C. Paul had been forced to leave this promising church at Thessalonica at a crucial time. They were immature in the faith and were facing affliction and persecution. Paul could stand the mental anguish no longer. Worried about the young converts, somewhere between Berea and Athens, Paul sent Timothy and Silas back to the new Macedonian churches. Timothy went to Thessalonica. Many feel he stayed and ministered there for six months to a year. The church desperately needed someone to teach them, comfort them and encourage them. Timothy himself was a fairly new convert. He was converted on Paul's first missionary journey, but he had only been with Paul since Paul went to Lystra on his second missionary journey. He was, therefore, new in the ministry but Paul had great confidence in him. This was Timothy's first assignment as Paul's official representative.

 

D. Paul ministered in Athens alone and he became very discouraged and depressed because of the lack of response to the gospel in Macedonia and his incessant concern for the new Christians there. He was concerned about the Thessalonian church in particular. Could a church be founded in such a short time and in difficult circumstances and still endure? (Carter, p. 115) To add to this he had received no word from Timothy and Silas for some time (six months to a year, although some say only one or two months) (Farrar, p. 369). This was the emotional state in which we found Paul as he arrived in Corinth.

 

E. In Corinth two things happened that greatly encouraged Paul.

1. The vision that God had many in Corinth who would respond to the gospel (Acts 18:9-10).

2. Timothy and Silas arrived and brought good news (Acts 18:5). It was Timothy's message from Thessalonica that would lead Paul to write to them from Corinth. Paul was responding to questions from the church on doctrinal and practical issues.

 

F. The writing of 2 Thessalonians was not long after 1 Thessalonians because it did not achieve all that Paul had hoped it would. Also, he had become aware of other problems. Many scholars believe 2 Thessalonians was written about six months after 1 Thessalonians

 

PURPOSE OF THE LETTERS

A. The Thessalonian Letters have a threefold purpose:

1. to share Paul's joy and thanksgiving to God for the faithfulness and Christlikeness of the Thessalonians, even amidst persecution.

2. to answer the criticism of his motives and character which had been brought against him.

3. to discuss the return of the Lord. This eschatological element of Paul's preaching caused two questions in the minds of the Thessalonian Christians:

a. What would happen to believers who had died before the Lord's return?

b. What would happen to the believers in the congregation who had stopped working and were sitting around waiting for the Lord's return (Barclay, pp. 21-22).

4. to answer specific questions asked by the church (cf. 4:13; 5:1).

 

B. Much of the above can be explained by the fact that this was a young and very zealous church. Yet because of the circumstances, they were imperfectly trained and disciplined. These problems represent what would be expected of a church of this nature: the new believers, the weak, the fainthearted, the idle, the visionary, and the puzzled.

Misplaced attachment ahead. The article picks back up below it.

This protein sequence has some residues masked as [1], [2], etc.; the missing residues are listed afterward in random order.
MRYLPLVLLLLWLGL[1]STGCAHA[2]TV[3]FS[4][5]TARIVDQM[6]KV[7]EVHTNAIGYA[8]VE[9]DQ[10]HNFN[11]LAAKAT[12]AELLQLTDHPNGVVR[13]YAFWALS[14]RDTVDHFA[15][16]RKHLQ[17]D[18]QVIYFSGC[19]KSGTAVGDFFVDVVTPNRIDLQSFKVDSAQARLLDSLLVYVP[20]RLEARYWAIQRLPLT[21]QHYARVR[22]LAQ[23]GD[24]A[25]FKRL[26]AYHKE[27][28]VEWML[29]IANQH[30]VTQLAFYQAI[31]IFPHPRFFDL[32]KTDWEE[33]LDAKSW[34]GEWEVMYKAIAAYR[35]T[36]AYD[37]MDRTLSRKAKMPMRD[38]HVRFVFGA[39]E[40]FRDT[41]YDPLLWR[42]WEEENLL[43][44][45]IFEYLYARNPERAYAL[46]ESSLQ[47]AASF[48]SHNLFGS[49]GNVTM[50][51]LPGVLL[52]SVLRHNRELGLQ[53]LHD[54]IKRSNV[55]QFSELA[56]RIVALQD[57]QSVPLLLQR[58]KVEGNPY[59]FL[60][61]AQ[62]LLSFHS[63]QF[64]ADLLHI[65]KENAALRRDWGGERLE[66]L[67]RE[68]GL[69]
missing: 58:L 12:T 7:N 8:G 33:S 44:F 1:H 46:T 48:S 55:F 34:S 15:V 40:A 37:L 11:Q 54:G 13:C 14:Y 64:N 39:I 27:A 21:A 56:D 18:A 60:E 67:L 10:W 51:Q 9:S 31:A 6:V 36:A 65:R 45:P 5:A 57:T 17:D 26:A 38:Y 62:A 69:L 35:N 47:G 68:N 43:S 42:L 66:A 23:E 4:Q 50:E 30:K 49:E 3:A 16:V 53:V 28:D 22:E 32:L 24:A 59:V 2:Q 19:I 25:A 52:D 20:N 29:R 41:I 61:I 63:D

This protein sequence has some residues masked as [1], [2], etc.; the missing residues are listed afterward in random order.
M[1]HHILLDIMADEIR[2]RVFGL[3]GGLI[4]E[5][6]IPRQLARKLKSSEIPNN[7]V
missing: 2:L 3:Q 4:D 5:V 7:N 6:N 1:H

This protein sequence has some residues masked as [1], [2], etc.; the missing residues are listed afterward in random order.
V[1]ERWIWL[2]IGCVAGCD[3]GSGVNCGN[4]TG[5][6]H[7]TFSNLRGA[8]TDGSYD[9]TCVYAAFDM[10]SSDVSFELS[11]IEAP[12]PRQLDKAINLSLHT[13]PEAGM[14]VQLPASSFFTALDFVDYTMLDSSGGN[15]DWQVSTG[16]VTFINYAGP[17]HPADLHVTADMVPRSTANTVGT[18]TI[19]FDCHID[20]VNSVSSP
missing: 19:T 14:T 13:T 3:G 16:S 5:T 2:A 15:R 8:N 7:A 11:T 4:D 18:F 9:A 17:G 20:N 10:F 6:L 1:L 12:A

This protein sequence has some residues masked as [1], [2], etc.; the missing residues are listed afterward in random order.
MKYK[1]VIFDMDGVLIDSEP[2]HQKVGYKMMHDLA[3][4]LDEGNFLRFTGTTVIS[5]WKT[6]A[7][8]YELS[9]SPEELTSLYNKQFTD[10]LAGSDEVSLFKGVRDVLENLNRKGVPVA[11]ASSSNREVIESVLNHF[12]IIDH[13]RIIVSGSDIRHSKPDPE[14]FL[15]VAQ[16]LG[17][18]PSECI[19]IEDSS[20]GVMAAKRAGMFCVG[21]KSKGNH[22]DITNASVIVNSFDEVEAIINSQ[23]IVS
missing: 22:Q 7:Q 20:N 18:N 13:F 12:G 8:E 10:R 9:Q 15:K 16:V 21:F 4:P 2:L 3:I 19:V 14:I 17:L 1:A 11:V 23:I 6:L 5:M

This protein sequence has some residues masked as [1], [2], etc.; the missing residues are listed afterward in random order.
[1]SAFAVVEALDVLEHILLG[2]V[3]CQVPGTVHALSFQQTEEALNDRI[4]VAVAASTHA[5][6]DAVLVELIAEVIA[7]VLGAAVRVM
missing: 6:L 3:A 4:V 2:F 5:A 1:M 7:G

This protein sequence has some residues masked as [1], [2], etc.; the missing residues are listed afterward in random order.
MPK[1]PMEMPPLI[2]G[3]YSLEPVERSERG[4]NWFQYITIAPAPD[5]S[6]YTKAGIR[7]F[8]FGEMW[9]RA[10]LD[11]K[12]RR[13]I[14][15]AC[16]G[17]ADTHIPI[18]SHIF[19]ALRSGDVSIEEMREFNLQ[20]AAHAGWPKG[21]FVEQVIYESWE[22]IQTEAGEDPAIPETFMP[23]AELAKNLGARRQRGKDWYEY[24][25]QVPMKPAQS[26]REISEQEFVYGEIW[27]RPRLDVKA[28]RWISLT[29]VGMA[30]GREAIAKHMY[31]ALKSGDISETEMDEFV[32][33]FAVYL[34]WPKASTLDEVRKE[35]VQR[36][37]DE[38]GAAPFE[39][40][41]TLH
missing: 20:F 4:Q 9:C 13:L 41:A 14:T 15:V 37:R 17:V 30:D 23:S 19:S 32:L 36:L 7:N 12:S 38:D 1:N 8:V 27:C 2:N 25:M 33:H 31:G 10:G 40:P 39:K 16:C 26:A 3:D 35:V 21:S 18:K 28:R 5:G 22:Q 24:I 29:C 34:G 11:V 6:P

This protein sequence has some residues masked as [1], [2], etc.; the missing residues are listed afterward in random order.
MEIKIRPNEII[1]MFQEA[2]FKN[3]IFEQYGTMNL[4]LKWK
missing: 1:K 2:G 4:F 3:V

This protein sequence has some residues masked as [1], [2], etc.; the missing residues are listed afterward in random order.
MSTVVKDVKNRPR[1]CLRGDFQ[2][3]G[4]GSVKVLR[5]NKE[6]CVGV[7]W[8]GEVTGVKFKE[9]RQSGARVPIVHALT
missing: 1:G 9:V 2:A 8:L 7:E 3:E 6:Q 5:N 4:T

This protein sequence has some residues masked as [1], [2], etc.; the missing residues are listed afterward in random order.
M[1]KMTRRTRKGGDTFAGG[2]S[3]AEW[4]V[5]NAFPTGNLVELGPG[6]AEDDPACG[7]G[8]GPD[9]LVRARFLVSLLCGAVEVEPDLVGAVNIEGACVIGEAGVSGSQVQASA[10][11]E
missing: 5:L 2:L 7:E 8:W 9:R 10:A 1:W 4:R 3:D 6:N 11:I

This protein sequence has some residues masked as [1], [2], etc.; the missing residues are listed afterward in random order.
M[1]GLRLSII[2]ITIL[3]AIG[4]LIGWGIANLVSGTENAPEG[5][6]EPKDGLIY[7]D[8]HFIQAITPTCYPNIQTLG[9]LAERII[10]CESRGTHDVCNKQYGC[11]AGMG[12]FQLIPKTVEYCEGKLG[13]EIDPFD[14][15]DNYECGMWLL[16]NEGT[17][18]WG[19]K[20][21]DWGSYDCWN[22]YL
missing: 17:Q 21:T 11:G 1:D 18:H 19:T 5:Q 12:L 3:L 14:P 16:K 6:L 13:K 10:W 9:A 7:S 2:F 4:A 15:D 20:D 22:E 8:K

C. The occasion for 2 Thessalonians was, "It is simply a second prescription for the same case, made after discovering that certain stubborn symptoms had not yielded to the first treatment." (Walker, p. 2968)

 

BIBLIOGRAPHY OF SOURCES CITED

Barclay, William. The Letters and the Revelation. The New Testament. 2 vol. New York: Collins, 1969.

Carter, Thomas. Life and Letters of Paul. Nashville: Cokesbury Press, 1921.

Farrar, Dean. The Life and Work of St. Paul. New York: Cassell and Company, Limited, 1904.

Heard, Richard. An Introduction to the New Testament. New York: Harper and Row Publishers, 1950.

Metzger, Bruce Manning. The New Testament: Its Background, Growth and Content. Nashville: Abingdon Press, 1965.

Manson, T. W. Studies in the Gospels and Epistles. Philadelphia: Westminster, 1962.

Morris, Leon. The First and Second Epistles to the Thessalonians. Grand Rapids: Eerdmans, 1991.

Ramsay, W. M. St. Paul the Traveller and Roman Citizen. New York: G. P. Putnam's Sons, 1896.

Shepard, J. W. The Life and Letters of Paul. Grand Rapids: Wm. B. Eerdmans Publishing Company, 1950.

Walker, R. H. The International Standard Bible Encyclopedia. Vol. V. N. D.

CONTENT OUTLINE *

A. Greeting, 1:1

 

B. Prayer of Thanksgiving, 1:2-4

 

C. Reminiscences, 1:5-2:16

1. Response of the Thessalonians to the original preaching, 1:5-10

2. The preaching of the Gospel at Thessalonica, 2:1-16

a. The purity of the team's motives, 2:1-6a

b. The team's refusal to accept maintenance, 2:6b-9

c. The team's behavior had been impeccable, 2:10-12

d. The team's message of the Word of God, 2:13

e. Persecution, 2:14-16

 

D. The Relationship of Paul to the Thessalonians, 2:17-3:13

1. His desire to return, 2:17,18

2. Paul's joy in the Thessalonians, 2:19, 20

3. Timothy's mission, 3:1-5

4. Timothy's report, 3:6-8

5. Paul's satisfaction, 3:9, 10

6. Paul's prayer, 3:11-13

 

E. Exhortation to Christian Living, 4:1-12

1. General, 4:1, 2

2. Sexual purity, 4:3-8

3. Brotherly love, 4:9, 10

4. Earning one's living, 4:11, 12

 

F. Problems Associated with the Second Coming, 4:13-5:11

1. Believers who died before the Parousia, 4:13-18

2. The time of the Parousia, 5:1-3

3. Children of the day, 5:4-11

 

G. General Exhortations, 5:12-22

 

H. Conclusion, 5:23-28

 

 * This book does not outline as neatly into a doctrinal section and a practical section as most of Paul's other letters. If the general pattern is followed Paul's discussion of the Second Coming in 4:17-18 is the practical section, not the doctrinal! The Second Coming is not a doctrine to be affirmed only, but a life to live in anticipation of His any-moment return.